Accepted applicants to the Class of 2017 come from all 50 states. Nine percent are international, with increasing numbers of students from South America, Africa and the Middle East. Eleven percent are the first in their families to go to college, while legacies and recruited athletes each comprise about 9 percent of the admitted group.
This year, a record 48 percent of admitted students are students of color, including a record number of Asian-American and Native American students.
Forty percent of the admitted group are valedictorians and over 95 percent rank in the top 10 percent of their class. The mean SAT scores are 737 in critical reading, 741 in math and 741 in writing, according to Laskaris.
Roughly 68 percent of students admitted to Dartmouth qualified for need-based financial aid, and the College rewarded an average scholarship of about $40,000.
“We guarantee that we meet full demonstrated need of all students,” Laskaris said. “Although tuition has increased, with over two-thirds of students qualifying for financial aid, the cost to family will be less. We know it’s a concern for families, so we are being very proactive and reaching out to the financial aid recipients to make sure they understand their award and encourage them to share information with our staff.”
Dartmouth accepted 9.4 percent of applicants for the Class of 2016 and 9.7 percent of applicants for the Class of 2015.
All eight Ivy League institutions released admissions figures on Thursday. Harvard University accepted 5.8 percent of applicants, Yale University accepted 6.7 percent, Columbia University admitted 6.9 percent and Princeton University, Brown University, Penn and Cornell accepted 7.3 percent, 9.2 percent, 12.1 percent and 15.2 percent, respectively.
Prospective members of the Class of 2017 said they will consider Dartmouth for its strong academics, proximity to outdoor activities, tight-knit community, school spirit and welcoming environment.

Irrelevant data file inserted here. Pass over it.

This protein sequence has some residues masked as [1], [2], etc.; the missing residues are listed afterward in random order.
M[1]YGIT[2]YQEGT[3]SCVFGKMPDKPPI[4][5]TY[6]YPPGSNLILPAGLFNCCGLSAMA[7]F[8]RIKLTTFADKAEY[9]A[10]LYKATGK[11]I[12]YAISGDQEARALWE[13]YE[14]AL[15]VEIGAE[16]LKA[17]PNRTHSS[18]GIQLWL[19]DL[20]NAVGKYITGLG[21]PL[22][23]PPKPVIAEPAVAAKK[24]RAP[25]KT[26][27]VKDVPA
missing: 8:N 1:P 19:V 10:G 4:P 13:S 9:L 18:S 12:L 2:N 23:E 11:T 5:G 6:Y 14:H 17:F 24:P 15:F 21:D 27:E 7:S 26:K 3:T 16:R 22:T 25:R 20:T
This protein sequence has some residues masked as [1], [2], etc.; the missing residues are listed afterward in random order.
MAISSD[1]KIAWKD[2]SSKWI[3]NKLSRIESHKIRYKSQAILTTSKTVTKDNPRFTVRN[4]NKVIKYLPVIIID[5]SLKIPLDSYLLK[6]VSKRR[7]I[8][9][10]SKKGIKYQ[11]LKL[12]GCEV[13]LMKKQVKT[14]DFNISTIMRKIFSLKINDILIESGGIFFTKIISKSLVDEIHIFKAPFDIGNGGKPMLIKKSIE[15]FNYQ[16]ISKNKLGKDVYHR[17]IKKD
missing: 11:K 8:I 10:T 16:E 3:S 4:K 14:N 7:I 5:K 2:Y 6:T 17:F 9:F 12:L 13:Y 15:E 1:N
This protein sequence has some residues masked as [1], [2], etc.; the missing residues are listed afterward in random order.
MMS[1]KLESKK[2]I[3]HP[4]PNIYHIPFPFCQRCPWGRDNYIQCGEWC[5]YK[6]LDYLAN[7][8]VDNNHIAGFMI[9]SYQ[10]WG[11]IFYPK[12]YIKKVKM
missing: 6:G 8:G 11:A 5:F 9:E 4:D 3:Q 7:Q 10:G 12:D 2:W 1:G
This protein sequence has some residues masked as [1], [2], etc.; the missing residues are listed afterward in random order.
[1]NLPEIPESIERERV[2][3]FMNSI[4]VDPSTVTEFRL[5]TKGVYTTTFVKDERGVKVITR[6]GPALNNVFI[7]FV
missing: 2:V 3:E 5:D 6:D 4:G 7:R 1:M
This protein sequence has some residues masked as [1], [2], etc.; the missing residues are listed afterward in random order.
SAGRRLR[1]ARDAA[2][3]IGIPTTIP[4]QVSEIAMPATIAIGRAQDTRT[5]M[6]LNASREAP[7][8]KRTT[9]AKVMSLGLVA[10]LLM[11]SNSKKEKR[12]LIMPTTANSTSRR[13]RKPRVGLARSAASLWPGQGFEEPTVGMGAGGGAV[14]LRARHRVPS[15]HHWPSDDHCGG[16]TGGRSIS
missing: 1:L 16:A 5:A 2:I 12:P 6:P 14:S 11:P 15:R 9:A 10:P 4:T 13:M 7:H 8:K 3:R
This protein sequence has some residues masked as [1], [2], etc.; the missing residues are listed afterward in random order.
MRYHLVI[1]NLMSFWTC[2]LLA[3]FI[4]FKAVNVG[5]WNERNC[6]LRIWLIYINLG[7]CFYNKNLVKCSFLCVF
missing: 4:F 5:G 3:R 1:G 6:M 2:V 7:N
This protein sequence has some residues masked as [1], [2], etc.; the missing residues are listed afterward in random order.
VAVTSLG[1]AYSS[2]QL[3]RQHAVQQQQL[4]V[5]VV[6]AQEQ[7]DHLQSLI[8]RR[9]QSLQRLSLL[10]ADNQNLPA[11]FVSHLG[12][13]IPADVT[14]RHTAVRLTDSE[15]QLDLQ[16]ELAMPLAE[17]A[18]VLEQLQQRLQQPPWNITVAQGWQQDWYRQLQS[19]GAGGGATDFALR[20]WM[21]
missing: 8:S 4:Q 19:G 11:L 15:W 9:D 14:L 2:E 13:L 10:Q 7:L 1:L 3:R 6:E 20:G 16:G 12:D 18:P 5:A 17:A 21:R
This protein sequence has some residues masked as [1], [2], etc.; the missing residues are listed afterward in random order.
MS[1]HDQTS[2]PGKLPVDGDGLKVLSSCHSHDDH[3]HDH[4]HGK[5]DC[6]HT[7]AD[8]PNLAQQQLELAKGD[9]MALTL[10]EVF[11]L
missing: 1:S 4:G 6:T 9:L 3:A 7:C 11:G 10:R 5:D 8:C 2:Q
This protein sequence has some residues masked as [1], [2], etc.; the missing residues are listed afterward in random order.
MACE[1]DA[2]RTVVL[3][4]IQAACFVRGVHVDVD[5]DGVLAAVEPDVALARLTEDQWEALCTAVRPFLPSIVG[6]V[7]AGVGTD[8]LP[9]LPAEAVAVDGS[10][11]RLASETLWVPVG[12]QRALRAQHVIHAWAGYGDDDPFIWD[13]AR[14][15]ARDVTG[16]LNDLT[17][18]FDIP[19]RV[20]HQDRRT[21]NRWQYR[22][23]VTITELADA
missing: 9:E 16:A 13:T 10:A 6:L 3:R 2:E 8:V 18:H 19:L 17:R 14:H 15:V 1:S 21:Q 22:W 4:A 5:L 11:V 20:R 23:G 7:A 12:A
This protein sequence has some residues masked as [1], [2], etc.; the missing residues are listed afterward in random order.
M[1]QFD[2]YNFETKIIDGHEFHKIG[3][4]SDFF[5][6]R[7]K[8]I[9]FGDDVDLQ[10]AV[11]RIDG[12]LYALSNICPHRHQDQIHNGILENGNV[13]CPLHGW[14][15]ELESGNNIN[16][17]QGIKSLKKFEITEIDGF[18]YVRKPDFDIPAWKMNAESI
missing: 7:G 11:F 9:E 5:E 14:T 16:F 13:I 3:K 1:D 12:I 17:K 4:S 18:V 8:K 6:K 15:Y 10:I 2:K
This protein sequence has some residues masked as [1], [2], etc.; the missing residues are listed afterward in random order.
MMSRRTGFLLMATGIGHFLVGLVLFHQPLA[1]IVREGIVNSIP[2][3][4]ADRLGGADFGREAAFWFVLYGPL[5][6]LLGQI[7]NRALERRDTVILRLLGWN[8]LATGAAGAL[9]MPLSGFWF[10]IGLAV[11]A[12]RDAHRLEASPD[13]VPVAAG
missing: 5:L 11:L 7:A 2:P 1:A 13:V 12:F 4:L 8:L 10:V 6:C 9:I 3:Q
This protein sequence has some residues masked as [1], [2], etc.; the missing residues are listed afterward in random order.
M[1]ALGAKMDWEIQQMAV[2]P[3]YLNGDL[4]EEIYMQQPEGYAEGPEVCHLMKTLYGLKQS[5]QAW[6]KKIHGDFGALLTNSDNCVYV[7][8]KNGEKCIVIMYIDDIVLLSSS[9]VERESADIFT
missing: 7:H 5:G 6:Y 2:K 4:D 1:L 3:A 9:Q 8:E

Other considerations included financial aid, the small town setting and weather.
Montserrat Cordero, a prospective student accepted to the Class of 2017 who attends Colegio Calasanz in Costa Rica, said that Dartmouth is “still in the running” as he chooses what school to attend. He was accepted to Columbia and Yale and awaits a decision from Stanford University.
“As an international student, it was kind of hard looking at all the schools,” Cordero said. “There are tons of them and I’m not American, so the process is tough to understand. Besides having amazing academics, the tight-knit community made me feel very welcome, compared to other schools with similar academic qualities.”
Jake Kuhn, a prospective student from Buckingham Browne and Nichols School in Cambridge, Mass., will consider attending Dartmouth among a broad range of schools, including Brown, Bowdoin College and Pomona College.
One of Kuhn’s friends, a current student, convinced him to apply to the College.
“She said I should apply anyway and see what happened,” Kuhn said. “She said it is a great school and she could see me there. I definitely want to come visit to see what the student body is like and get a sense of the school spirit everyone talks about.”